Variance in service - officers reassured Members that they were consistently working to tackle instances of variable practice that had been identified across some areas of the service. This was being addressed through maintenance of consistency through permanency in workforce and ensuring that the right people were in post. There was continuous learning from the audits that took place which highlighted quality of practice, areas of improvement, developmental opportunities and acted as a basis for production of action plans to address inconsistencies in practice.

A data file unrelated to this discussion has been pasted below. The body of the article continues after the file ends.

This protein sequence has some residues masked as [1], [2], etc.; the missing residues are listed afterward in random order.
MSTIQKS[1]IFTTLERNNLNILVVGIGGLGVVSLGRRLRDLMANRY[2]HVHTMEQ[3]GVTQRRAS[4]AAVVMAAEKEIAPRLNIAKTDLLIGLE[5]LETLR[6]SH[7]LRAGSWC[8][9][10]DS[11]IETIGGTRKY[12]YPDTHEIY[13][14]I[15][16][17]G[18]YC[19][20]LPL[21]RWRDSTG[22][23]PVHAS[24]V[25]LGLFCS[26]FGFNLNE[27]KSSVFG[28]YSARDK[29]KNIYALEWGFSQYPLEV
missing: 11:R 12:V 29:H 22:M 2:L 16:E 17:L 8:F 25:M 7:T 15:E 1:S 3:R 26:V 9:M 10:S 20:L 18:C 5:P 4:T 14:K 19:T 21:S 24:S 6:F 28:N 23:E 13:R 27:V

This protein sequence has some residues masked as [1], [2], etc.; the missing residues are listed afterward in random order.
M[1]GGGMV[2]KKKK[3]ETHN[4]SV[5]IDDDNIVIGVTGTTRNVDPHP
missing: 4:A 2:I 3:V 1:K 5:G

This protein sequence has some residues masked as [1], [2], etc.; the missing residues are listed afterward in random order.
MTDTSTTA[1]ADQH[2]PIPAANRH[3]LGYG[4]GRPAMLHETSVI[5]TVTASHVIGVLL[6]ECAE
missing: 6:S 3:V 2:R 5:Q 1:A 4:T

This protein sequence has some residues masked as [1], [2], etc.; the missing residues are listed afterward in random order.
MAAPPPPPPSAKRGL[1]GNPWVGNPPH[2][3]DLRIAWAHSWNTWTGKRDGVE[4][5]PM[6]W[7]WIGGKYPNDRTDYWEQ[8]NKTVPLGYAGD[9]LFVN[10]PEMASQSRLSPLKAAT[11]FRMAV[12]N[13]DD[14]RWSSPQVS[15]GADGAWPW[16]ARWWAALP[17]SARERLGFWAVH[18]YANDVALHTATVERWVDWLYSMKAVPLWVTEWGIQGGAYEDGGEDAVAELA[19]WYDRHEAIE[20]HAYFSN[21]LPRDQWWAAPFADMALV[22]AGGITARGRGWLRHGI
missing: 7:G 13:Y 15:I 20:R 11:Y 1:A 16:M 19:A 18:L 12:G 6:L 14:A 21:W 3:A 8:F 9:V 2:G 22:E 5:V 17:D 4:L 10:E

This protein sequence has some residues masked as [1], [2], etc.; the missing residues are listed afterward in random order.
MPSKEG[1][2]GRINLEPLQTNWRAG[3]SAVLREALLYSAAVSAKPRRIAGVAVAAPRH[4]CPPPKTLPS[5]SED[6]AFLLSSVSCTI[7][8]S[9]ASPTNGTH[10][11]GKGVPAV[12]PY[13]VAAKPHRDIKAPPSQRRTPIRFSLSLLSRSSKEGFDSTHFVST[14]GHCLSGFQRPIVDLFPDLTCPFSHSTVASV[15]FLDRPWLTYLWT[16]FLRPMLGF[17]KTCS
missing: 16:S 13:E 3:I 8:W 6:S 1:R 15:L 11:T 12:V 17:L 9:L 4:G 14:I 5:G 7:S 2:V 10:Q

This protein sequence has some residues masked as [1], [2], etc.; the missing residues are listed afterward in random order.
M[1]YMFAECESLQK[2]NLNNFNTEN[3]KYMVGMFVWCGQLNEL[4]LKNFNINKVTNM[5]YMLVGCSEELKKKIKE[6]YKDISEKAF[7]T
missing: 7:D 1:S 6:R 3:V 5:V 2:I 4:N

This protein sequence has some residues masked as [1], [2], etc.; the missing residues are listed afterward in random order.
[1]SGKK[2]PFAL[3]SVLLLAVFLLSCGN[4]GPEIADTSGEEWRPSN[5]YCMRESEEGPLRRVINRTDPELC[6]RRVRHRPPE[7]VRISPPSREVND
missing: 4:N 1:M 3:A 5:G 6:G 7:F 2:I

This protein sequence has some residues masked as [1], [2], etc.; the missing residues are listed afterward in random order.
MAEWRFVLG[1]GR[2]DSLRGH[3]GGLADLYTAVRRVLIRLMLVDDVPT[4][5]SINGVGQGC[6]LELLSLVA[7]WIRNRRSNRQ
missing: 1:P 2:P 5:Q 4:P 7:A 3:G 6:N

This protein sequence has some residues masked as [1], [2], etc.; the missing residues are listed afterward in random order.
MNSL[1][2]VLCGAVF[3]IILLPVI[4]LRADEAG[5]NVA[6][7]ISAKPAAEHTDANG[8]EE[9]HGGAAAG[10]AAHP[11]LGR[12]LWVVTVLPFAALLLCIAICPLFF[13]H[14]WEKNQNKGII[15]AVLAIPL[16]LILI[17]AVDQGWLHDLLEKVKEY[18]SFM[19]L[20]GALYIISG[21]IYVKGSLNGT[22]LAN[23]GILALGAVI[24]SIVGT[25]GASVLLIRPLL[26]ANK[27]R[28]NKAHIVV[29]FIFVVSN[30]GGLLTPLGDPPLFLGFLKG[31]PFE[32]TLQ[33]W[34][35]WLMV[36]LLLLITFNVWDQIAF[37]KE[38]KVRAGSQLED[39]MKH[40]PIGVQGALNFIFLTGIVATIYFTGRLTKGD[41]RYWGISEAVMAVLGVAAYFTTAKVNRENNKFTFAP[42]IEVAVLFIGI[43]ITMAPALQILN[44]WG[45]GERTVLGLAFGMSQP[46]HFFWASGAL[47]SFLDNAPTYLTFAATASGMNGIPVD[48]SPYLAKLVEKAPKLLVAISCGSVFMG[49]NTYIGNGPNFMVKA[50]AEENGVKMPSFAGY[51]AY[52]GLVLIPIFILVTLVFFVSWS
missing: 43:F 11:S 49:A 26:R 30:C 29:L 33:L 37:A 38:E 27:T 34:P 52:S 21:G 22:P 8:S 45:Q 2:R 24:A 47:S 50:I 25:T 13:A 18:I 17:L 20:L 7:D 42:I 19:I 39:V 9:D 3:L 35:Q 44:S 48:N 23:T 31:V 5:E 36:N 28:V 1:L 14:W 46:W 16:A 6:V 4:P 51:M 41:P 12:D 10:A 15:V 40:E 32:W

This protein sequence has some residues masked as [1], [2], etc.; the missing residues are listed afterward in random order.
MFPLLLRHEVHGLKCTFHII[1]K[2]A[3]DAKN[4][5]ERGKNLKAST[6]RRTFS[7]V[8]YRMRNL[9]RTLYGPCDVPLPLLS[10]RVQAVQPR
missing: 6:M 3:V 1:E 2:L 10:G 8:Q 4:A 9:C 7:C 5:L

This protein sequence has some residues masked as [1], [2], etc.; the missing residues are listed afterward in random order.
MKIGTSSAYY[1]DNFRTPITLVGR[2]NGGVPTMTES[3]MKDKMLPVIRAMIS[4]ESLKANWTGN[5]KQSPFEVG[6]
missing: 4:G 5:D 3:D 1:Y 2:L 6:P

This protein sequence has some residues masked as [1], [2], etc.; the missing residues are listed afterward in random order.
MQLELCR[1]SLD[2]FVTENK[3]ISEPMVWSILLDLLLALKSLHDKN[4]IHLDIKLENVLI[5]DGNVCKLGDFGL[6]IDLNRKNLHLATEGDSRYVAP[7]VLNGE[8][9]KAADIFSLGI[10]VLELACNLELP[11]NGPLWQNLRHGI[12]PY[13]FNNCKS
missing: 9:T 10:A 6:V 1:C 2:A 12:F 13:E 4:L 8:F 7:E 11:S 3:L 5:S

The Committee agreed:


a)   to note the report


b)   that a report on workforce be presented to the Committee.


c)   that a report on the offer for adolescents be presented at a future meeting of the Committee.


d)    to recommend that the Portfolio Holder for Children’s Services write to Central Government to Lobby for more funding to support Unaccompanied Asylum Seeking Children.